Unseasonably warm weather early this year triggered many plants to bloom, much to the chagrin of seasonal allergy sufferers.
Even in cooler weather states, plants start to release pollens in February or March. The rollercoaster temperatures seen in many parts of the country may have triggered allergic reactions in people who have not traditionally suffered during allergy season.
In Denver, for example, high temperatures hit the mid-70s in February and then dropped to the 30s—along with some snow—in mid-March.
“Typically allergy season in the Denver area occurs between January and May, with pollen counts usually highest in this time frame. With recent warming in the area expect allergy symptoms to become more prevalent,” said Dr. Nils Foley, Medical Director with ZipClinic Urgent Care Centers in Denver, Aurora, and Westminster.
Weather is a common allergy trigger. Here are a few explanations for your symptoms based on the weather conditions, according to WebMD.com:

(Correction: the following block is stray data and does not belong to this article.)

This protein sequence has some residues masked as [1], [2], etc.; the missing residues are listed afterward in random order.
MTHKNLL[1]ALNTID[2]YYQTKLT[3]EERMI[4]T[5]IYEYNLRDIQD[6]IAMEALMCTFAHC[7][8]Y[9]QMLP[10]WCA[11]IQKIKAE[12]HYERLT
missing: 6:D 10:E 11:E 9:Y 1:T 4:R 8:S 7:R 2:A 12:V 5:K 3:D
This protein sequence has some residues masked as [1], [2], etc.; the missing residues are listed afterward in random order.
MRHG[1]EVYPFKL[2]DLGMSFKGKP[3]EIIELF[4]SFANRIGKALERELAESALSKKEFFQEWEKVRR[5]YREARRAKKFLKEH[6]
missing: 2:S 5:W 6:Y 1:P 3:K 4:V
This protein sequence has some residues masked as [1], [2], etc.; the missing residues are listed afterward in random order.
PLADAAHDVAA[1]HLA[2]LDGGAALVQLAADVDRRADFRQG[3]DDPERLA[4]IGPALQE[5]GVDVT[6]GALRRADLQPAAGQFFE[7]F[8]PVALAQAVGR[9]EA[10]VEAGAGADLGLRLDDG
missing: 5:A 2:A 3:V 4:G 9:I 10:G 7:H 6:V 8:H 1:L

Dry, windy days. Wind blows pollen into the air, causing hay fever. If you have pollen allergies, shut the windows and stay indoors on windy days.
Rainy or humid days. Moisture makes mold grow, both indoors and out. Dust mites also thrive in humid air. But if you’re allergic to pollen, humid or damp days are good. The moisture weighs down the pollen, keeping it on the ground.
Cold air. Many people with allergic asthma find that cold air is a problem, especially when they exercise outside. It can trigger a coughing fit.
Heat. Air pollution is worst on hot summer days. Ozone and smog can be a serious trigger for people with allergic asthma.
Dr. Foley said the symptoms of seasonal allergies include: sneezing, itching, runny nose, watery eyes, and wheezing.
“In general the seasonal allergies to grasses, trees and weeds tend to cause nasal and sinus issues, and often make asthma symptoms worse,” he said. “Over-the-counter remedies such as saline nasal rinses and antihistamines may improve symptoms, but more bothersome issues may warrant a quick trip to your doctor or an urgent care center for an evaluation and possible prescription medication.”